Anduril – a US autonomous systems start-up – has been selected as one of five defence industries to help develop the Collaborative Combat Aircraft (CCA).

The US Air Force (USAF) intend to operate uncrewed autonomous aircraft – known as CCAs – as part of a network alongside other aerial platforms such as fifth or sixth-generation aircraft.

This network-centric concept comes under the USAF’s wider, highly secretive Next-Generation Air Dominance (NGAD) programme that envisions a system-of-systems approach to integrate next-generation fighter aircraft, weapons, sensors, networking, and battle management systems to maintain air superiority in the coming decades.

“We are honoured to be the only non-traditional defence company selected to be a part of the CCA programme,” the new contractor said in a statement on 25 January 2024.

Other contenders include four primes: Boeing, General Atomics, Lockheed Martin and Northrop Grumman.

USAF network ambitions

In March 2023, the USAF Secretary revealed the plan to pair at least 1,000 uncrewed CCAs with advanced manned fighters in the near-term future, in his keynote speech titled “One Team, One Fight” at the 2023 Air Force Association Warfare Symposium held in Colorado.

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Secretary of the Air Force Frank Kendall delivers a keynote speech, “One team, One Fight”, during the Air and Space Forces Association 2023 Warfare Symposium in Aurora, Colorado on 7 March 2023. Credit: US Space Force.

The plan is tentatively based on the assumption of teaming two CCAs with each of the 200 NGAD platforms and 300 F-35s.

The USAF’s budget proposal for the fiscal year 2024 includes a budget request of $490m to accelerate the development, experimentation and testing of CCAs.

Integrating CCAs into a future system of systems

CCAs can perform different missions, ranging from carrying weapons and flying ahead of other aircraft to provide intelligence, surveillance and reconnaissance and relay valuable early warning and evade detection, to electronic warfare and striking targets either on their own or in accordance with the rest of the force.

CCAs can harness cutting-edge disruptive technologies such as autonomy, machine learning and artificial intelligence (AI) to maximise the safety and performance of current and future fighter fleets for agile combat employment.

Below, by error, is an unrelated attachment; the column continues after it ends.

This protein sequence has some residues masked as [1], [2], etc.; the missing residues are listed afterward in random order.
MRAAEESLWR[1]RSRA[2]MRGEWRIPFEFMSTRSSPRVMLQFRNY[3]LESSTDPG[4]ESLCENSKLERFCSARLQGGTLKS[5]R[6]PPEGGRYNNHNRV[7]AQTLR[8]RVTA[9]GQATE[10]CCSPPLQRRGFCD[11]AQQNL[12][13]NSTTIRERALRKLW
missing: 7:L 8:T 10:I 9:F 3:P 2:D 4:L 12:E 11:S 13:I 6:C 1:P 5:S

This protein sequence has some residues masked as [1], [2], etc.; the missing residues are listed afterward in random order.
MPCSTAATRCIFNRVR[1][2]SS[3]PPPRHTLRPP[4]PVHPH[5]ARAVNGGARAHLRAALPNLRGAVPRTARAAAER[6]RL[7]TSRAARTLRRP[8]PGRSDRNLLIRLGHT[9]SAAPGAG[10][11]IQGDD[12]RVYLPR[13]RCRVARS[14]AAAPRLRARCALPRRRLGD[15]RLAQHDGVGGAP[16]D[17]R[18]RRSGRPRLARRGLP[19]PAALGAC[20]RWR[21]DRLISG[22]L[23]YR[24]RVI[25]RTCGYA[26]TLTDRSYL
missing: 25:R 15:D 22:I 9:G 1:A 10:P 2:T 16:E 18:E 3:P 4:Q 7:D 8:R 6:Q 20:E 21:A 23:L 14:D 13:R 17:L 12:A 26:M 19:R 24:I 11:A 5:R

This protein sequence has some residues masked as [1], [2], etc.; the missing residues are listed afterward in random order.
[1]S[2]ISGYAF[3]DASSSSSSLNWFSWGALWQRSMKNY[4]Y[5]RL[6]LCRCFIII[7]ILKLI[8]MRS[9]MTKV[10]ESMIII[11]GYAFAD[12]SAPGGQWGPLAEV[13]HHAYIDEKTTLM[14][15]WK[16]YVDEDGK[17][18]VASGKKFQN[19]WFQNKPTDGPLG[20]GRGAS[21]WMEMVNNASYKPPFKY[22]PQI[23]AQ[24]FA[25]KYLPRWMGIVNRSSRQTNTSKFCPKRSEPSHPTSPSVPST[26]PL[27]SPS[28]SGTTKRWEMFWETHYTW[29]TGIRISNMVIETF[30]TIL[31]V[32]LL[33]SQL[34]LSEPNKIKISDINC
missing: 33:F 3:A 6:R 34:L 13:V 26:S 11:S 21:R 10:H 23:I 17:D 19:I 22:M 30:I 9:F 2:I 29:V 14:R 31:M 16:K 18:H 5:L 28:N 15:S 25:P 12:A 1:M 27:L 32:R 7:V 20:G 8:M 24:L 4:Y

Deploying collaborative, mission-focused CCAs at a large scale is seen as a cost-effective and pragmatic solution to possess a formidable airpower capacity in response to proliferating hostile stealth fighters.

For example, the Russian Sukhoi Su-57 Felon fighter jet is equipped with 3D thrust vector jets for higher manoeuvrability. Operating additional autonomous uncrewed aerial systems (UAS) will render fighters more survivable as well as increase the probability of engagement with such a flexible aircraft.

Su-57 is powered by Izdeliye 117 or AL-41F1 turbofans. Credit: Anna Zvereva/Wikimedia Commons via Airforce Technology.

Autonomous UAS market

Though the majority of unmanned systems over the last two decades have been remotely operated, advances in AI and machine learning capabilities can now enable users to automate some of the more routine or less complex tasks.

A civilian contractor embarked with the 31st Marine Expeditionary Unit, lands a V-BAT drone aboard the amphibious transport dock ship USS Green Bay (LPD-20) in the Philippine Sea, 2 February 2023. The V-BAT is an autonomous drone used for surveillance and reconnaissance. Credit: DVIDS.

However; according to a thematic intelligence report on Drones in Aerospace and Defence (2023), published by the leading intelligence consultancy GlobalData:

“AI-enhanced automation remains a significant challenge in the development of both autonomous platforms and the wider drone technologies market. However, the complexity of requirements coupled with strong competition for expertise has caused development bottlenecks and cost overruns on several occasions.”